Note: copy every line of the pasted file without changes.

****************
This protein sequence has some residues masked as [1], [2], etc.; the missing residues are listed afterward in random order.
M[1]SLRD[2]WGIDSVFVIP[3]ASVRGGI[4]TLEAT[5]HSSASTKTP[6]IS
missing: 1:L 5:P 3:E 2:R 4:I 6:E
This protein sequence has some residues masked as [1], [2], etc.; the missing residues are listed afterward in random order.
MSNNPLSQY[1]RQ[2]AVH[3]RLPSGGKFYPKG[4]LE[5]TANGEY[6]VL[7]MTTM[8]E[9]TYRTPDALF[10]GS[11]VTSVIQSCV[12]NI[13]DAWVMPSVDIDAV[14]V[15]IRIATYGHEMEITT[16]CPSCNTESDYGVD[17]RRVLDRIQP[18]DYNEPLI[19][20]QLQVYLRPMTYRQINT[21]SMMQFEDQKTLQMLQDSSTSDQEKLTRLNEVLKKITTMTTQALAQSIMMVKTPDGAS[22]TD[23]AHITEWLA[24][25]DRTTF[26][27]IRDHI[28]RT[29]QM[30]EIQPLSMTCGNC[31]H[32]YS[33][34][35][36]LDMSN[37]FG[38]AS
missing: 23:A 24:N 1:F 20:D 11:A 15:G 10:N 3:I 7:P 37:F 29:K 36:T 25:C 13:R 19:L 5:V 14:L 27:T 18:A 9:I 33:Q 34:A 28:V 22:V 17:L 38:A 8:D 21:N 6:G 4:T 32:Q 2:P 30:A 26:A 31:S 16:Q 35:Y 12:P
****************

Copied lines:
This protein sequence has some residues masked as [1], [2], etc.; the missing residues are listed afterward in random order.
M[1]SLRD[2]WGIDSVFVIP[3]ASVRGGI[4]TLEAT[5]HSSASTKTP[6]IS
missing: 1:L 5:P 3:E 2:R 4:I 6:E
This protein sequence has some residues masked as [1], [2], etc.; the missing residues are listed afterward in random order.
MSNNPLSQY[1]RQ[2]AVH[3]RLPSGGKFYPKG[4]LE[5]TANGEY[6]VL[7]MTTM[8]E[9]TYRTPDALF[10]GS[11]VTSVIQSCV[12]NI[13]DAWVMPSVDIDAV[14]V[15]IRIATYGHEMEITT[16]CPSCNTESDYGVD[17]RRVLDRIQP[18]DYNEPLI[19][20]QLQVYLRPMTYRQINT[21]SMMQFEDQKTLQMLQDSSTSDQEKLTRLNEVLKKITTMTTQALAQSIMMVKTPDGAS[22]TD[23]AHITEWLA[24][25]DRTTF[26][27]IRDHI[28]RT[29]QM[30]EIQPLSMTCGNC[31]H[32]YS[33][34][35][36]LDMSN[37]FG[38]AS
missing: 23:A 24:N 1:F 20:D 11:A 15:G 10:N 3:I 7:P 37:F 29:K 36:T 25:C 13:R 19:L 5:V 14:L 27:T 18:A 9:I 33:Q 34:A 28:V 22:V 17:L 38:A 8:D 21:N 6:G 4:T 32:Q 2:P 30:A 26:A 31:S 16:Q 35:Y 12:P